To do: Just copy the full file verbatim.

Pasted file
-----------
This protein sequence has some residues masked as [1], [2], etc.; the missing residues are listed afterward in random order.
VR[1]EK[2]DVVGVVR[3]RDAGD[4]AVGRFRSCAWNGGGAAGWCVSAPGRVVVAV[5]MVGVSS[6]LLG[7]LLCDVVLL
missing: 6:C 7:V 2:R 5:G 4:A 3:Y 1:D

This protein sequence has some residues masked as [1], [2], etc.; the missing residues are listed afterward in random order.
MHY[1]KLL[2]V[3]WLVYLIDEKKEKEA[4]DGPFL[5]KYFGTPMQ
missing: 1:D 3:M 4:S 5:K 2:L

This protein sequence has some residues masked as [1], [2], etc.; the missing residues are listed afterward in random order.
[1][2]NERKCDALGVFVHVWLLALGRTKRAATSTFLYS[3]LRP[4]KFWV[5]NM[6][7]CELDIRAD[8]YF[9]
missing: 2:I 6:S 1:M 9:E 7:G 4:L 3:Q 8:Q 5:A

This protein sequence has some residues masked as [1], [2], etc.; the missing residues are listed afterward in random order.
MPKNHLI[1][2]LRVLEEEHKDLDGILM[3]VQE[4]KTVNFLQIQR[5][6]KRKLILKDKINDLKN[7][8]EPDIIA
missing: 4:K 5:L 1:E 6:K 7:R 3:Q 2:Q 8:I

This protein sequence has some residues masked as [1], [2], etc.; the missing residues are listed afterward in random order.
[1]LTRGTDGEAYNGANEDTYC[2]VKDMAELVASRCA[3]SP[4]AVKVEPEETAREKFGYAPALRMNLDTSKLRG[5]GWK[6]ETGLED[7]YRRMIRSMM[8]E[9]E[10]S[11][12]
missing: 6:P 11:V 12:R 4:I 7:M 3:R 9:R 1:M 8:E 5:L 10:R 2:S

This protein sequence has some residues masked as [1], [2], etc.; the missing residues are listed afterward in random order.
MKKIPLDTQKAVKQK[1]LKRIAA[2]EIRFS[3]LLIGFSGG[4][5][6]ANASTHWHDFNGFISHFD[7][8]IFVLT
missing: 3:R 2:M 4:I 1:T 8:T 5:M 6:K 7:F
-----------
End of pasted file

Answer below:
This protein sequence has some residues masked as [1], [2], etc.; the missing residues are listed afterward in random order.
VR[1]EK[2]DVVGVVR[3]RDAGD[4]AVGRFRSCAWNGGGAAGWCVSAPGRVVVAV[5]MVGVSS[6]LLG[7]LLCDVVLL
missing: 6:C 7:V 2:R 5:G 4:A 3:Y 1:D

This protein sequence has some residues masked as [1], [2], etc.; the missing residues are listed afterward in random order.
MHY[1]KLL[2]V[3]WLVYLIDEKKEKEA[4]DGPFL[5]KYFGTPMQ
missing: 1:D 3:M 4:S 5:K 2:L

This protein sequence has some residues masked as [1], [2], etc.; the missing residues are listed afterward in random order.
[1][2]NERKCDALGVFVHVWLLALGRTKRAATSTFLYS[3]LRP[4]KFWV[5]NM[6][7]CELDIRAD[8]YF[9]
missing: 2:I 6:S 1:M 9:E 7:G 4:L 3:Q 8:Q 5:A

This protein sequence has some residues masked as [1], [2], etc.; the missing residues are listed afterward in random order.
MPKNHLI[1][2]LRVLEEEHKDLDGILM[3]VQE[4]KTVNFLQIQR[5][6]KRKLILKDKINDLKN[7][8]EPDIIA
missing: 4:K 5:L 1:E 6:K 7:R 3:Q 2:Q 8:I

This protein sequence has some residues masked as [1], [2], etc.; the missing residues are listed afterward in random order.
[1]LTRGTDGEAYNGANEDTYC[2]VKDMAELVASRCA[3]SP[4]AVKVEPEETAREKFGYAPALRMNLDTSKLRG[5]GWK[6]ETGLED[7]YRRMIRSMM[8]E[9]E[10]S[11][12]
missing: 6:P 11:V 12:R 4:I 7:M 3:R 9:R 1:M 8:E 5:L 10:R 2:S

This protein sequence has some residues masked as [1], [2], etc.; the missing residues are listed afterward in random order.
MKKIPLDTQKAVKQK[1]LKRIAA[2]EIRFS[3]LLIGFSGG[4][5][6]ANASTHWHDFNGFISHFD[7][8]IFVLT
missing: 3:R 2:M 4:I 1:T 8:T 5:M 6:K 7:F